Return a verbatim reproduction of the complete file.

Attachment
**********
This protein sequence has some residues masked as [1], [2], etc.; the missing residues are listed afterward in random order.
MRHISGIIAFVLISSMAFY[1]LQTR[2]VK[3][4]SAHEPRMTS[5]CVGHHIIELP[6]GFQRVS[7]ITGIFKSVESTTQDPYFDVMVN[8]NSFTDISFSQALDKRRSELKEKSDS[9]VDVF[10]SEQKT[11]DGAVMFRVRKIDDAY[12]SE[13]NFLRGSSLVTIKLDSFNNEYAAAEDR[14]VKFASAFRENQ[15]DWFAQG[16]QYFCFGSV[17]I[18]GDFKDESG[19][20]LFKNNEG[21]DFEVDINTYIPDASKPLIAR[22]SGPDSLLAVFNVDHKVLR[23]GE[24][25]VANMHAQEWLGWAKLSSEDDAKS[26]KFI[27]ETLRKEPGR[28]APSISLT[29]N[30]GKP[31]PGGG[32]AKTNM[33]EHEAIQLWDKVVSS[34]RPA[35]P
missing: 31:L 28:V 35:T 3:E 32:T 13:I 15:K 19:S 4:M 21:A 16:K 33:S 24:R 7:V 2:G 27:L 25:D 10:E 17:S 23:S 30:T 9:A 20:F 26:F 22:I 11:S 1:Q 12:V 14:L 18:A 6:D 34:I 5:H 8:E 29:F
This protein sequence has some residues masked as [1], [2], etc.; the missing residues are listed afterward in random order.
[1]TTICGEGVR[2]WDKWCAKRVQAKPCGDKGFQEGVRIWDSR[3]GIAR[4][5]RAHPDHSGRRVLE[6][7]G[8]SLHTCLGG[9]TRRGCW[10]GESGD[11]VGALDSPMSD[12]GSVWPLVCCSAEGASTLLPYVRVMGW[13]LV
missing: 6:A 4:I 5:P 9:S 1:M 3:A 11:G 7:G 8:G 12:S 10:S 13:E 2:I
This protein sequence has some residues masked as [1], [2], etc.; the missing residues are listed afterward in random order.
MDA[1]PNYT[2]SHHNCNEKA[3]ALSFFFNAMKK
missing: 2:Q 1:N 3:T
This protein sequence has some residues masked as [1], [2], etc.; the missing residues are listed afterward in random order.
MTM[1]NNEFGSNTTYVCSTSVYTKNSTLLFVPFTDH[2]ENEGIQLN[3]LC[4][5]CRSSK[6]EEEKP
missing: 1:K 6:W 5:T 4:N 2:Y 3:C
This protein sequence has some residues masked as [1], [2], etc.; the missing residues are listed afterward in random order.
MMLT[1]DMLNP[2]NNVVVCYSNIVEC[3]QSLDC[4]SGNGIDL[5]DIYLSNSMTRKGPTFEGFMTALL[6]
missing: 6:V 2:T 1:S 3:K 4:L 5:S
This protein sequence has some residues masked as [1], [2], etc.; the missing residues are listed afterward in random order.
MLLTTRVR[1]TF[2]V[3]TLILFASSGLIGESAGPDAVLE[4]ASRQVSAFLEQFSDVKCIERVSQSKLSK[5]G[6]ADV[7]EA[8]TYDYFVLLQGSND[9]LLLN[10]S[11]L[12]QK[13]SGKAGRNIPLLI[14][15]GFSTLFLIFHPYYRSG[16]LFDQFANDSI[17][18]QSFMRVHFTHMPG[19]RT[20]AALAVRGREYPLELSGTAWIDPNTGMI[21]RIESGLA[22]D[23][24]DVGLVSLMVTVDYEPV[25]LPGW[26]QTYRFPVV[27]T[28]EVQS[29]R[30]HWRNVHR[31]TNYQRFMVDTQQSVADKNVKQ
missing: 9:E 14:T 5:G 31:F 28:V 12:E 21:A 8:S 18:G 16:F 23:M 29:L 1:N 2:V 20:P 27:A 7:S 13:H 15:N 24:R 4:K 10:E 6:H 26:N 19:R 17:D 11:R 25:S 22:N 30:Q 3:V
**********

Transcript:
This protein sequence has some residues masked as [1], [2], etc.; the missing residues are listed afterward in random order.
MRHISGIIAFVLISSMAFY[1]LQTR[2]VK[3][4]SAHEPRMTS[5]CVGHHIIELP[6]GFQRVS[7]ITGIFKSVESTTQDPYFDVMVN[8]NSFTDISFSQALDKRRSELKEKSDS[9]VDVF[10]SEQKT[11]DGAVMFRVRKIDDAY[12]SE[13]NFLRGSSLVTIKLDSFNNEYAAAEDR[14]VKFASAFRENQ[15]DWFAQG[16]QYFCFGSV[17]I[18]GDFKDESG[19][20]LFKNNEG[21]DFEVDINTYIPDASKPLIAR[22]SGPDSLLAVFNVDHKVLR[23]GE[24][25]VANMHAQEWLGWAKLSSEDDAKS[26]KFI[27]ETLRKEPGR[28]APSISLT[29]N[30]GKP[31]PGGG[32]AKTNM[33]EHEAIQLWDKVVSS[34]RPA[35]P
missing: 31:L 28:V 35:T 3:E 32:T 13:I 15:K 19:S 4:M 21:A 16:K 33:S 24:R 7:V 2:G 27:L 25:D 10:E 17:S 23:S 30:T 9:A 20:F 26:F 22:I 11:S 1:Q 12:V 14:L 18:A 6:D 34:I 5:H 8:E 29:F
This protein sequence has some residues masked as [1], [2], etc.; the missing residues are listed afterward in random order.
[1]TTICGEGVR[2]WDKWCAKRVQAKPCGDKGFQEGVRIWDSR[3]GIAR[4][5]RAHPDHSGRRVLE[6][7]G[8]SLHTCLGG[9]TRRGCW[10]GESGD[11]VGALDSPMSD[12]GSVWPLVCCSAEGASTLLPYVRVMGW[13]LV
missing: 6:A 4:I 5:P 9:S 1:M 3:A 11:G 7:G 8:G 12:S 10:S 13:E 2:I
This protein sequence has some residues masked as [1], [2], etc.; the missing residues are listed afterward in random order.
MDA[1]PNYT[2]SHHNCNEKA[3]ALSFFFNAMKK
missing: 2:Q 1:N 3:T
This protein sequence has some residues masked as [1], [2], etc.; the missing residues are listed afterward in random order.
MTM[1]NNEFGSNTTYVCSTSVYTKNSTLLFVPFTDH[2]ENEGIQLN[3]LC[4][5]CRSSK[6]EEEKP
missing: 1:K 6:W 5:T 4:N 2:Y 3:C
This protein sequence has some residues masked as [1], [2], etc.; the missing residues are listed afterward in random order.
MMLT[1]DMLNP[2]NNVVVCYSNIVEC[3]QSLDC[4]SGNGIDL[5]DIYLSNSMTRKGPTFEGFMTALL[6]
missing: 6:V 2:T 1:S 3:K 4:L 5:S
This protein sequence has some residues masked as [1], [2], etc.; the missing residues are listed afterward in random order.
MLLTTRVR[1]TF[2]V[3]TLILFASSGLIGESAGPDAVLE[4]ASRQVSAFLEQFSDVKCIERVSQSKLSK[5]G[6]ADV[7]EA[8]TYDYFVLLQGSND[9]LLLN[10]S[11]L[12]QK[13]SGKAGRNIPLLI[14][15]GFSTLFLIFHPYYRSG[16]LFDQFANDSI[17][18]QSFMRVHFTHMPG[19]RT[20]AALAVRGREYPLELSGTAWIDPNTGMI[21]RIESGLA[22]D[23][24]DVGLVSLMVTVDYEPV[25]LPGW[26]QTYRFPVV[27]T[28]EVQS[29]R[30]HWRNVHR[31]TNYQRFMVDTQQSVADKNVKQ
missing: 9:E 14:T 5:G 31:F 28:V 12:E 21:A 8:S 18:G 16:F 23:M 29:L 1:N 2:V 20:P 27:A 7:S 13:H 15:N 24:R 4:K 10:E 6:H 26:N 19:R 17:D 11:R 25:S 22:N 30:Q 3:V